📝 by Patrick Williams
Several American Hockey League stars made their respective cases for a promotion last season. And several seasons before that as well, in some cases.
Now they are back for more, competing for National Hockey League full-time roles as training camp continues this week.
Here is a look at some accomplished AHL veterans who are attempting to position themselves for a move to the NHL.
MICHAEL DAL COLLE – OTTAWA SENATORS
This fall is a fresh start for the fifth overall pick in the 2014 NHL Draft.
When the New York Islanders made that pick eight years ago, expectations were high, and Dal Colle appeared to be on his way toward becoming a regular in their lineup. In 2018-19, Dal Colle notched 34 points (18 goals, 16 assists) in 34 AHL games and was an AHL All-Star, while also playing 28 contests with New York. And by 2019-20, Dal Colle seemingly had broken through, playing 53 games with the Islanders before the COVID-19 pandemic interrupted that season.
But last season he was limited to one appearance with the Islanders and spent 39 games with their AHL affiliate, the Bridgeport Islanders, where he put up 22 points (nine goals, 13 assists).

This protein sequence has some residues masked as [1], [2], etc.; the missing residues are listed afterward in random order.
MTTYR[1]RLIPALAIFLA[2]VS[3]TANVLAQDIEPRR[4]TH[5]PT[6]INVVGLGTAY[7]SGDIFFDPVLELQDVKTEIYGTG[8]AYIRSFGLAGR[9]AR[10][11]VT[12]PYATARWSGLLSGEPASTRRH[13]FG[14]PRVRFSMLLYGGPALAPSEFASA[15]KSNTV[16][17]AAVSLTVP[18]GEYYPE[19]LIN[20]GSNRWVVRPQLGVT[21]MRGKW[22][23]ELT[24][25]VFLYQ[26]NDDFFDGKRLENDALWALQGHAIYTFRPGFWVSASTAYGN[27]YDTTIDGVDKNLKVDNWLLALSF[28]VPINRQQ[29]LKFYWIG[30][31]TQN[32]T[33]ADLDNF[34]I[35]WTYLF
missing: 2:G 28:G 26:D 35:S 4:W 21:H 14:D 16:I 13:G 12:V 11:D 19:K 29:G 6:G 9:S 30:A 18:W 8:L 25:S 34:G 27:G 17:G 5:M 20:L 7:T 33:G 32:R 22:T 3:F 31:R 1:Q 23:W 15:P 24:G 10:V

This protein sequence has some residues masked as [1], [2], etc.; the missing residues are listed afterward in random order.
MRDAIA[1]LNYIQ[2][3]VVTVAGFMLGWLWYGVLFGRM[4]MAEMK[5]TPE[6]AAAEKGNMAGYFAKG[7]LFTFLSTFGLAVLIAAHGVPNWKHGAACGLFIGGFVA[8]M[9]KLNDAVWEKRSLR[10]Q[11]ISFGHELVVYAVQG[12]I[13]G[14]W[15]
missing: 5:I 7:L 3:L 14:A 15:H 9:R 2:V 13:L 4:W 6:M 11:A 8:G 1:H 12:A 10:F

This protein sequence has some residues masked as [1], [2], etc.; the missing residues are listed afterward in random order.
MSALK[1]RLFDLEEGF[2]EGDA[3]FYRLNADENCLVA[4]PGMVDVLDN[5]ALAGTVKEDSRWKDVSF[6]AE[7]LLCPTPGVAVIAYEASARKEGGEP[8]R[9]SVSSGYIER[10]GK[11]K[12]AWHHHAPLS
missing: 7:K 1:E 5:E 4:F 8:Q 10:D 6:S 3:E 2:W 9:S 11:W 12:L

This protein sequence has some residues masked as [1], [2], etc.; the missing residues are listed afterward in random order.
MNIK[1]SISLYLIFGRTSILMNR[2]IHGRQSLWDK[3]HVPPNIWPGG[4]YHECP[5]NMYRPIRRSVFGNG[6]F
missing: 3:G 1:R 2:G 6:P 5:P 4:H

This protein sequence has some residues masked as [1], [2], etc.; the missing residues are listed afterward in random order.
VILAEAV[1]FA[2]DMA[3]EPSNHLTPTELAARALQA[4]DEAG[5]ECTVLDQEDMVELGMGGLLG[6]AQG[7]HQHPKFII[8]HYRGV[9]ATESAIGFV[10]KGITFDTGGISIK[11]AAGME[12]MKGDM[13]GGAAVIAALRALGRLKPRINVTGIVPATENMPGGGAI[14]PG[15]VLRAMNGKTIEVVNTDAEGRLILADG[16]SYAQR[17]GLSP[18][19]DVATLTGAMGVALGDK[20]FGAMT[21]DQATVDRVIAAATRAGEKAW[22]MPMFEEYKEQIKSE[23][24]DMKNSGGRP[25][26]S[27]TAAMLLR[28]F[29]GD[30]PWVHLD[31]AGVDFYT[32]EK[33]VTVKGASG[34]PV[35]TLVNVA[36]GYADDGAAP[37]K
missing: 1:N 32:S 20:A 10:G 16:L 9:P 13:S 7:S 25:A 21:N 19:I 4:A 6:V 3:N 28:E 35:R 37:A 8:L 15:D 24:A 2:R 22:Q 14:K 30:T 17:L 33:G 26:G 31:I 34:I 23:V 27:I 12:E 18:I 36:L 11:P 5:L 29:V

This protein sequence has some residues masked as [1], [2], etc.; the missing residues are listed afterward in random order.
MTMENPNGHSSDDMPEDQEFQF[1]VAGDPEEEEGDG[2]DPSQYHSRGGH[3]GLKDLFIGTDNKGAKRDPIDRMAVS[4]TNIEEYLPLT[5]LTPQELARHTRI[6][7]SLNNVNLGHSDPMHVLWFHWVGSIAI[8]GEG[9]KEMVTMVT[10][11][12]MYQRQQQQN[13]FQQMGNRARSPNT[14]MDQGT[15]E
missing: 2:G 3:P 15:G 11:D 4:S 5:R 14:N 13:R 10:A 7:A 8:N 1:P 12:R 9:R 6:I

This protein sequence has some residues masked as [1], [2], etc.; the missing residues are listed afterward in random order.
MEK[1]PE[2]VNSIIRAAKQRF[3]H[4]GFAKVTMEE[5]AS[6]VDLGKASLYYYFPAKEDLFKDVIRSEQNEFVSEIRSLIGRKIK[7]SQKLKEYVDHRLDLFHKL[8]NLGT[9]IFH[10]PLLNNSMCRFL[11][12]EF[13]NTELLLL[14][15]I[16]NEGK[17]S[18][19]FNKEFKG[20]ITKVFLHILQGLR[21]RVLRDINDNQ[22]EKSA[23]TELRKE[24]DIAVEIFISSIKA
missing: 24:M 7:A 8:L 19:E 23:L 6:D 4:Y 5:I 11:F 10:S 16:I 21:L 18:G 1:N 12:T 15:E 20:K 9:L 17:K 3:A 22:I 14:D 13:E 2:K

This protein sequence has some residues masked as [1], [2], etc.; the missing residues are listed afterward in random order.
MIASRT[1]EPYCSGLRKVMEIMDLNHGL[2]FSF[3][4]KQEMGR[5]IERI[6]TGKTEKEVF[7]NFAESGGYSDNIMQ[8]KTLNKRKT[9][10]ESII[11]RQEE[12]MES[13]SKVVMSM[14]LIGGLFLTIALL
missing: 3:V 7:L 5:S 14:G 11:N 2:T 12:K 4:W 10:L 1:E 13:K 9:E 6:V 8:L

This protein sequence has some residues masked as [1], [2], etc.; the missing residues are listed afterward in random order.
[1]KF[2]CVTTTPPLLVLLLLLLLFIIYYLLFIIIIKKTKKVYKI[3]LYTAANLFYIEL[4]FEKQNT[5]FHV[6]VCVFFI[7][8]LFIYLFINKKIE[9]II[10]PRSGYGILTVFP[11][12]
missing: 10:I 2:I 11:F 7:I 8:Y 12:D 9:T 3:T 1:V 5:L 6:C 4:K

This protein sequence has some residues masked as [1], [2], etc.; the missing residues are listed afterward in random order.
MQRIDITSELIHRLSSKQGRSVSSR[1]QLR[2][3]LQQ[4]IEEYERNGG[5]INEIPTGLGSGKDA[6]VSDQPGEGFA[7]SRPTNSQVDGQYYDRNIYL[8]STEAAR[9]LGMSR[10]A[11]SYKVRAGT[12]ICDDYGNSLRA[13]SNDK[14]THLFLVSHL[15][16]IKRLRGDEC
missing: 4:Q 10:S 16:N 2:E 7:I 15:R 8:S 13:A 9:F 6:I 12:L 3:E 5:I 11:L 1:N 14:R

Now after six full seasons the Islanders organization and having turned 26 this summer, Dal Colle is in Ottawa on a tryout. He is auditioning for head coach D.J. Smith, who was also his head coach with Oshawa of the Ontario Hockey League.
TROY GROSENICK – PHILADELPHIA FLYERS
Another year, another battle for Grosenick.
The tried-and-true AHL goaltending hand put forth one of his strongest statements last season with the Providence Bruins, securing a spot as a Second Team AHL All-Star. Grosenick’s 2.00 goals-against average and .933 save percentage each led the AHL and went along with his 16-6-4 record and three shutouts in 30 outings.
That effort won Grosenick a new one-year, one-way contract with the Philadelphia Flyers. Grosenick is 149-91-30 with a 2.50 GAA, a .914 save percentage and 19 shutouts in 288 career AHL appearances, and won the Baz Bastien Memorial Award as the AHL’s outstanding goaltender in 2016-17. But he has gotten into just four NHL games ― two with San Jose in 2014-15 and two with Los Angeles in 2020-21.
Now as his 10th pro season unfolds, Grosenick is competing with prospect Felix Sandstrom, who spent most of last season with the Lehigh Valley Phantoms, for a chance to share the Flyers crease with Carter Hart.
JOSH LEIVO – ST. LOUIS BLUES
The Blues and their AHL affiliate, the Springfield Thunderbirds, saw more than enough of Leivo during the 2022 Calder Cup Finals.
Leivo piled up nine points (four goals, five assists) in the five-game series against Springfield, leading the Chicago Wolves to the championship. After a 46-point regular season (22 goals, 24 assists in 54 games), Leivo amassed a league-best 29 points (15 goals, 14 assists) in 18 postseason games to win the Jack A. Butterfield Trophy as the most valuable player of the Calder Cup Playoffs.